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A maximum independent set is a largest independent set for a given graph $G$ and its size is denoted $\alpha(G)$. And the Lovász number of $G$ is denoted $\vartheta(G)$. $\vartheta(G)\geq \alpha(G)$ by definition, then the question is what will the $$\max\limits_G \frac{\vartheta(G)}{\alpha(G)}$$ be? Any known results about this topic will be welcome! One can give examples to show how big could the ratio $\vartheta(G)/\alpha(G)$ be or counter-examples to show the ratio will go to infinity. Any help or suggestions will be appreciated!

P.S. here is a related question:Cliques, Paley graphs and quadratic residues.

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2 Answers 2

up vote 5 down vote accepted

It is infinite, in fact much stronger versions are also true, see e.g., Theorem 1 here: http://arxiv.org/abs/cs/0608021 (Shannon capacity is between $\alpha$ and $\vartheta$.)

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I don't have a proof, but numerical evidence seems to indicate the ratio is unbounded. Consider the Paley graphs $P(q)$. Then it is known that $\vartheta(P(q))=\sqrt{q}$. On the other hand, calculations (more here) appear to show that $\alpha(P(q))$ is roughly $2\log(q)$, and of course $\frac{\sqrt{q}}{2\log(q)}\rightarrow\infty$ as $q\rightarrow\infty.$

Added later: I checked a little further and it should be noted that when $q=k^2$, where $k$ is an odd prime power, the independence number is known to be exactly $\sqrt{q}$, so I think the calculations I linked to do not include these cases. On the other hand, if $q$ is not of that form, then an old paper of Stephen D. Cohen ("Clique numbers of Paley graphs", Quaestiones mathematicae, 11, no. 2 (1988)) apparently shows that the expected value of $\alpha(P(q))$ is $\log_2(q)+\frac{3}{2}.$ Unfortunately, I don't have access to that paper, so I can't investigate this further. Anyway, sorry for the haphazard answer.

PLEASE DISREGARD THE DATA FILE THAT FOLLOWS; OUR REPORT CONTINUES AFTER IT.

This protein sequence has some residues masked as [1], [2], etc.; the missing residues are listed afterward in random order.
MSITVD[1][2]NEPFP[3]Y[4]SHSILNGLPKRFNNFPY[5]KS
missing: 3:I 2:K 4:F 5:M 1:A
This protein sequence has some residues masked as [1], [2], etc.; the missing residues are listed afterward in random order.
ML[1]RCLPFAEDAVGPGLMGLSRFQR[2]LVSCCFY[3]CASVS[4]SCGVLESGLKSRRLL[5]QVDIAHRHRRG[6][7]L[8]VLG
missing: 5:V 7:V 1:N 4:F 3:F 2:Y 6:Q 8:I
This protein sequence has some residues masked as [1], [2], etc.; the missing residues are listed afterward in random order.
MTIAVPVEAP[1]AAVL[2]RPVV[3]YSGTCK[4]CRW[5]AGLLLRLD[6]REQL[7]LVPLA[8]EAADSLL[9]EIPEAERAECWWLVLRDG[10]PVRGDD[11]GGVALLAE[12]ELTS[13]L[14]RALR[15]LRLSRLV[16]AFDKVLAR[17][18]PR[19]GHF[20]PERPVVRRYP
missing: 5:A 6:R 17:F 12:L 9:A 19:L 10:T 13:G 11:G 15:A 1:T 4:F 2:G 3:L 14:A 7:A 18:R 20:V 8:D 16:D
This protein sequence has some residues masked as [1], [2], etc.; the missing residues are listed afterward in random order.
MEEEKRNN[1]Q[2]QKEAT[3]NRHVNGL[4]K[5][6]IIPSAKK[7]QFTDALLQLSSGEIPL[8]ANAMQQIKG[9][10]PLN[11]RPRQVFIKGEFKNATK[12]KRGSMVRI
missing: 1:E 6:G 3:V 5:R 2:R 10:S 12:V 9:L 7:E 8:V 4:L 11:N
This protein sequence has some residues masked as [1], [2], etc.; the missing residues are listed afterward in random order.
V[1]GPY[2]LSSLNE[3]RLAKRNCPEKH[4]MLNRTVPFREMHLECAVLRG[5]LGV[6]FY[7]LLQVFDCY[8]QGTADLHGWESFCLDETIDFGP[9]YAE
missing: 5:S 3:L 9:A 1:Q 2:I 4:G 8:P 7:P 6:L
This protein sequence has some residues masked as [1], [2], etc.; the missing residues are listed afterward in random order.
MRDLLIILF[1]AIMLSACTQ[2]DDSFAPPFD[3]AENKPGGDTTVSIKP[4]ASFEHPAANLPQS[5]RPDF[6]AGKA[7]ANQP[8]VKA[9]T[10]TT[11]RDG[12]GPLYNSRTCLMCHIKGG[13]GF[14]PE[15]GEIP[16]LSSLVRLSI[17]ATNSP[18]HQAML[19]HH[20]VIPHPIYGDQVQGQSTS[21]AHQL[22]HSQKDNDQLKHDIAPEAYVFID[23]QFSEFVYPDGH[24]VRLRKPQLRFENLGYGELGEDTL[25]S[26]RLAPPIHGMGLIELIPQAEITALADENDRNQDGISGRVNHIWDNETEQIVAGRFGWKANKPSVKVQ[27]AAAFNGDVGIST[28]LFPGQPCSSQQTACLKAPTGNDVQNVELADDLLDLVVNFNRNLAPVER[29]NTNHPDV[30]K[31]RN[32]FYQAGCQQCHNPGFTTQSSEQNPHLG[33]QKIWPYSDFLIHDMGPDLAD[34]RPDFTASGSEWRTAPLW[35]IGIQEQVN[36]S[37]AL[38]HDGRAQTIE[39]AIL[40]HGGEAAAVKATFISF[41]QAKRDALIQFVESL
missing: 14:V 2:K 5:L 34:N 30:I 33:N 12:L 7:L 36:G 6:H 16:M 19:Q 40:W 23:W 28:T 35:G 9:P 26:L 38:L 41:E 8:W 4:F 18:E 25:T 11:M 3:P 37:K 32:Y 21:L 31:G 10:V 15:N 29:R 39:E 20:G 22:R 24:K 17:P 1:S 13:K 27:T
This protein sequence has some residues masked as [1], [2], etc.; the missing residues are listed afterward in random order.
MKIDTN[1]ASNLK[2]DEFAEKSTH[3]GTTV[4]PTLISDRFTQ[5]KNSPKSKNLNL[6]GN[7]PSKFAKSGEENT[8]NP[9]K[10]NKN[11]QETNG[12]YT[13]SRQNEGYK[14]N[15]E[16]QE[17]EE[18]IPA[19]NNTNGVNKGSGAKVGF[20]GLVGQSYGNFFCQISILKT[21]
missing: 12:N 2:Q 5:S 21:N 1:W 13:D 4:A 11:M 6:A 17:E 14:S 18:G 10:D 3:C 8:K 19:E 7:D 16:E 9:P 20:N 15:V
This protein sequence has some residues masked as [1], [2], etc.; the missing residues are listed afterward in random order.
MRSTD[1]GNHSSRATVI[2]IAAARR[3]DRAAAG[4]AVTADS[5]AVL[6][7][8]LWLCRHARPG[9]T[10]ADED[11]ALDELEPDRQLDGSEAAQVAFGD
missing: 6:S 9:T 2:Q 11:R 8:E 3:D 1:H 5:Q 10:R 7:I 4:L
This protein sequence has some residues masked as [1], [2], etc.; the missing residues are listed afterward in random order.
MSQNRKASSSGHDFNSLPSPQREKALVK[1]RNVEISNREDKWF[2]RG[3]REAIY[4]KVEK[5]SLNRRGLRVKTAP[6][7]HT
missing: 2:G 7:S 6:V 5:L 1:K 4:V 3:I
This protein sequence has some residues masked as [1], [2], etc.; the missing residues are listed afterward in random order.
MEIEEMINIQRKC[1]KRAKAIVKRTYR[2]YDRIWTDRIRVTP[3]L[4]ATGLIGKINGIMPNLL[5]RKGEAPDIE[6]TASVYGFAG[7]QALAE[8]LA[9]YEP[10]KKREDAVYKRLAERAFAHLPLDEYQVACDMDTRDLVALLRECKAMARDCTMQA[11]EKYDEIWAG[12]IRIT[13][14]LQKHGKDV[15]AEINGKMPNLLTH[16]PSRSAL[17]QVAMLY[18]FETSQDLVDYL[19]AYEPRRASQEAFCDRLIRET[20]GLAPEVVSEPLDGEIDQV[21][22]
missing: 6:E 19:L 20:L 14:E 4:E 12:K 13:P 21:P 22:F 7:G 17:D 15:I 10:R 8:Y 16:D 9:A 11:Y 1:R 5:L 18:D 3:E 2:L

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Thanks! Your answer is very helpful! I also considered Payley graphs, but it is not adequate to say the upper bound is infinity because the numerical result shows the maximum is $5.4$ for $q<9973$. Is there some other pattern of graphs whose $ϑ(G),α(G)$ are all known? Thanks again! –  Eden Harder Oct 27 '13 at 13:16
    
Yes I meant it just looked like it'll be unbounded from that data. I have no idea if it actually is. I am not up to date on the recent literature so I don't know of any other pattern besides the ones listed in those links, sorry! I am sure there are others on MO much more knowledgeable about this stuff. –  Casteels Oct 27 '13 at 13:42
    
Thanks so much! Here is a similar question shows $log_2(q)+3/2$ will not be the right size. –  Eden Harder Oct 28 '13 at 14:20
    
Ah yes. Well, as I said, there are people around here who know much more about this stuff than me! Good luck with your investigations! –  Casteels Oct 28 '13 at 14:34
    
Thanks so much Casteels! You're so kindly focus on this question. –  Eden Harder Oct 29 '13 at 0:25

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